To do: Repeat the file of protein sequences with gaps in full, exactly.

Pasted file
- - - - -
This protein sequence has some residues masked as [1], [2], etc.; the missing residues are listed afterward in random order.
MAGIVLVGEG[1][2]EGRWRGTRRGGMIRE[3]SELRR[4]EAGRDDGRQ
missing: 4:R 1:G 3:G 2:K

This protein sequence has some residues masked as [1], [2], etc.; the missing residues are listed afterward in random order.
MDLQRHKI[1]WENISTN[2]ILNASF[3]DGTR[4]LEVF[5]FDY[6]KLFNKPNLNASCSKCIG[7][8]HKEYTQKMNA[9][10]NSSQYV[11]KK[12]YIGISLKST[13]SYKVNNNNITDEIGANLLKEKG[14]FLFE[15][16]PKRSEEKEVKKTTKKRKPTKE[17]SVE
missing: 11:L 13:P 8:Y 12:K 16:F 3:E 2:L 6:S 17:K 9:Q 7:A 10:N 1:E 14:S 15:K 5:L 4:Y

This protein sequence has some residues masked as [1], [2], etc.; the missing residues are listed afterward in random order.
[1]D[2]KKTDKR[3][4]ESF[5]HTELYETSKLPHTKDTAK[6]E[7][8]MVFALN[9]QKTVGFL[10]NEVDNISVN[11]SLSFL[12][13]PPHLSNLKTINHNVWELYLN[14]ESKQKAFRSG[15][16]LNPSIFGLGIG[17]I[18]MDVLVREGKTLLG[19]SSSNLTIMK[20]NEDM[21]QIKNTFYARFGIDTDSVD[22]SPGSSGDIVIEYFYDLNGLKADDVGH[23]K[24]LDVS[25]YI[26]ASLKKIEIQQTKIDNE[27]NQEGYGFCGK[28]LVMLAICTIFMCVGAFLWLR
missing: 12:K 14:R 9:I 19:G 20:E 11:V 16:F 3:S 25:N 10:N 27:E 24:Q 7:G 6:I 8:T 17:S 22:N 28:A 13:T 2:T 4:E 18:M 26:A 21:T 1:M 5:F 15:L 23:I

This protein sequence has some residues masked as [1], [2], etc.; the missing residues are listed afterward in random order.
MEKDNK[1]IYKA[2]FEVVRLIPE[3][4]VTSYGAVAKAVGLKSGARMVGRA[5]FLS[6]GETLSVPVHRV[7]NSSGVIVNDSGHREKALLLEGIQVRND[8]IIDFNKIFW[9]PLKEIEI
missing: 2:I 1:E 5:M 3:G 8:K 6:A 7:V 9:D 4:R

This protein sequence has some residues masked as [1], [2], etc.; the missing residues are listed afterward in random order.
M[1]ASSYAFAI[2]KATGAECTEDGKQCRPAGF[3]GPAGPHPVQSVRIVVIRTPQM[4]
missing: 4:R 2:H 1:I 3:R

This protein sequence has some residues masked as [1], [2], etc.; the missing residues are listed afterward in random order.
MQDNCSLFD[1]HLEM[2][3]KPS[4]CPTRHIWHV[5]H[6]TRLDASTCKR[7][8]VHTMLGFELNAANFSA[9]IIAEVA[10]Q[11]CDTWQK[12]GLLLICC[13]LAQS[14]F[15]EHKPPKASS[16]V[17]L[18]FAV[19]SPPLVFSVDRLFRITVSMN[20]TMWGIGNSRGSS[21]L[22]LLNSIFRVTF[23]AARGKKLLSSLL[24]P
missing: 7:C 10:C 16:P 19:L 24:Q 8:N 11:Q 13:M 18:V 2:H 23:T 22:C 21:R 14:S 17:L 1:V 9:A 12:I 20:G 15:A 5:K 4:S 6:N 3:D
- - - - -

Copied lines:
This protein sequence has some residues masked as [1], [2], etc.; the missing residues are listed afterward in random order.
MAGIVLVGEG[1][2]EGRWRGTRRGGMIRE[3]SELRR[4]EAGRDDGRQ
missing: 4:R 1:G 3:G 2:K

This protein sequence has some residues masked as [1], [2], etc.; the missing residues are listed afterward in random order.
MDLQRHKI[1]WENISTN[2]ILNASF[3]DGTR[4]LEVF[5]FDY[6]KLFNKPNLNASCSKCIG[7][8]HKEYTQKMNA[9][10]NSSQYV[11]KK[12]YIGISLKST[13]SYKVNNNNITDEIGANLLKEKG[14]FLFE[15][16]PKRSEEKEVKKTTKKRKPTKE[17]SVE
missing: 11:L 13:P 8:Y 12:K 16:F 3:E 2:L 6:S 17:K 9:Q 7:A 10:N 1:E 14:S 15:K 5:L 4:Y

This protein sequence has some residues masked as [1], [2], etc.; the missing residues are listed afterward in random order.
[1]D[2]KKTDKR[3][4]ESF[5]HTELYETSKLPHTKDTAK[6]E[7][8]MVFALN[9]QKTVGFL[10]NEVDNISVN[11]SLSFL[12][13]PPHLSNLKTINHNVWELYLN[14]ESKQKAFRSG[15][16]LNPSIFGLGIG[17]I[18]MDVLVREGKTLLG[19]SSSNLTIMK[20]NEDM[21]QIKNTFYARFGIDTDSVD[22]SPGSSGDIVIEYFYDLNGLKADDVGH[23]K[24]LDVS[25]YI[26]ASLKKIEIQQTKIDNE[27]NQEGYGFCGK[28]LVMLAICTIFMCVGAFLWLR
missing: 12:K 14:R 9:I 19:G 20:E 11:V 16:F 3:S 25:N 10:N 27:E 24:Q 7:G 6:I 8:T 17:S 22:N 28:A 13:T 2:T 4:E 18:M 26:A 21:T 1:M 5:F 15:L 23:I

This protein sequence has some residues masked as [1], [2], etc.; the missing residues are listed afterward in random order.
MEKDNK[1]IYKA[2]FEVVRLIPE[3][4]VTSYGAVAKAVGLKSGARMVGRA[5]FLS[6]GETLSVPVHRV[7]NSSGVIVNDSGHREKALLLEGIQVRND[8]IIDFNKIFW[9]PLKEIEI
missing: 2:I 1:E 5:M 3:G 8:K 6:A 7:V 9:D 4:R

This protein sequence has some residues masked as [1], [2], etc.; the missing residues are listed afterward in random order.
M[1]ASSYAFAI[2]KATGAECTEDGKQCRPAGF[3]GPAGPHPVQSVRIVVIRTPQM[4]
missing: 4:R 2:H 1:I 3:R

This protein sequence has some residues masked as [1], [2], etc.; the missing residues are listed afterward in random order.
MQDNCSLFD[1]HLEM[2][3]KPS[4]CPTRHIWHV[5]H[6]TRLDASTCKR[7][8]VHTMLGFELNAANFSA[9]IIAEVA[10]Q[11]CDTWQK[12]GLLLICC[13]LAQS[14]F[15]EHKPPKASS[16]V[17]L[18]FAV[19]SPPLVFSVDRLFRITVSMN[20]TMWGIGNSRGSS[21]L[22]LLNSIFRVTF[23]AARGKKLLSSLL[24]P
missing: 7:C 10:C 16:P 19:L 24:Q 8:N 11:Q 13:M 18:V 2:H 23:T 22:C 21:R 14:S 17:L 1:V 9:A 12:I 20:G 15:A 5:K 4:S 6:N 3:D